Re: [CRIU] Introspecting userns relationships to other namespaces?
From: Andrew Vagin
Date: Fri Jul 08 2016 - 01:52:32 EST
On Thu, Jul 07, 2016 at 12:17:35PM -0700, James Bottomley wrote:
> On Thu, 2016-07-07 at 20:21 +0200, Michael Kerrisk (man-pages) wrote:
> > On 7 July 2016 at 17:01, James Bottomley
> > <James.Bottomley@xxxxxxxxxxxxxxxxxxxxx> wrote:
> [Serge already answered the parenting issue]
> > > On Thu, 2016-07-07 at 08:36 -0500, Serge E. Hallyn wrote:
> > > > Hm. Probably best-effort based on the process hierarchy. So
> > > > yeah you could probably get a tree into a state that would be
> > > > wrongly recreated. Create a new netns, bind mount it, exit; Have
> > > > another task create a new user_ns, bind mount it, exit; Third
> > > > task setns()s first to the new netns then to the new user_ns. I
> > > > suspect criu will recreate that wrongly.
> > >
> > > This is a bit pathological, and you have to be root to do it: so
> > > root can set up a nesting hierarchy, bind it and destroy the pids
> > > but I know of no current orchestration system which does this.
> > >
> > > Actually, I have to back pedal a bit: the way I currently set up
> > > architecture emulation containers does precisely this: I set up the
> > > namespaces unprivileged with child mount namespaces, but then I ask
> > > root to bind the userns and kill the process that created it so I
> > > have a permanent handle to enter the namespace by, so I suspect
> > > that when our current orchestration systems get more sophisticated,
> > > they might eventually want to do something like this as well.
> > >
> > > In theory, we could get nsfs to show this information as an option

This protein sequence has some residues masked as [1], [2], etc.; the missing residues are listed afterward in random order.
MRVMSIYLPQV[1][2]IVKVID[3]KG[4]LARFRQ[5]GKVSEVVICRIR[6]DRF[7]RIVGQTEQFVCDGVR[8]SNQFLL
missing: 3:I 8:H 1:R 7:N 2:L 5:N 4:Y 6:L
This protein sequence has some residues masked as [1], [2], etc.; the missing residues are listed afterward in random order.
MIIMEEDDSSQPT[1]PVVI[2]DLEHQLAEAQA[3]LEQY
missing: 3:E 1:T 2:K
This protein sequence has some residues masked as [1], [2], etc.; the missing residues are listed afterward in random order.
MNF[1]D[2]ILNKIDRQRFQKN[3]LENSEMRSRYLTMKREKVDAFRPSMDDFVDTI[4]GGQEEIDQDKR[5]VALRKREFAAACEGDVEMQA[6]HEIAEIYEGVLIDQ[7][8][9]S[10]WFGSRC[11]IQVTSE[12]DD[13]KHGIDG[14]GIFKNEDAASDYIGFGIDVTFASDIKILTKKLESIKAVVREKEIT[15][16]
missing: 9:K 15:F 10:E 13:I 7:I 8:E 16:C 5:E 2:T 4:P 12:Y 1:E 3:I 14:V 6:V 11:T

> > > (just add a show_options entry to the superblock ops), but the
> > > problem is that although each namespace has a parent user_ns,
> > > there's no way to get it without digging in the namespace specific
> > > structure. Probably we should restructure to move it into
> > > ns_common, then we could display it (and enforce all namespaces
> > > having owning user_ns) but it would be a
> > I'm missing something here. Is it not already the case that all
> > namespaces have an owning user_ns?
> Um, yes, I don't believe I said they don't. The problem I thought you
> were having is that there's no way of seeing what it is.
> nsfs is the Namespace fileystem where bound namespaces appear to a cat
> of /proc/self/mounts. It can display any information that's in
> ns_common (the common core of namespaces) but the owning user_ns
> pointer currently isn't in this structure. Every user namespace has a
> pointer to it, but they're all privately embedded in the individual
> namespace specific structures. What I was proposing was that since
> every current namespace has a pointer somewhere to the owning user
> namespace, we could abstract this out into ns_common so it's now
> accessible to be displayed by nsfs, probably as a mount option.
James, I am not sure that I understood you correctly. We have one
file system for all namespace files, how we can show per-file properties
in mount options. I think we can show all required information in
fdinfo. We open a namespaces file (/proc/pid/ns/N) and then read
/proc/pid/fdinfo/X for it.
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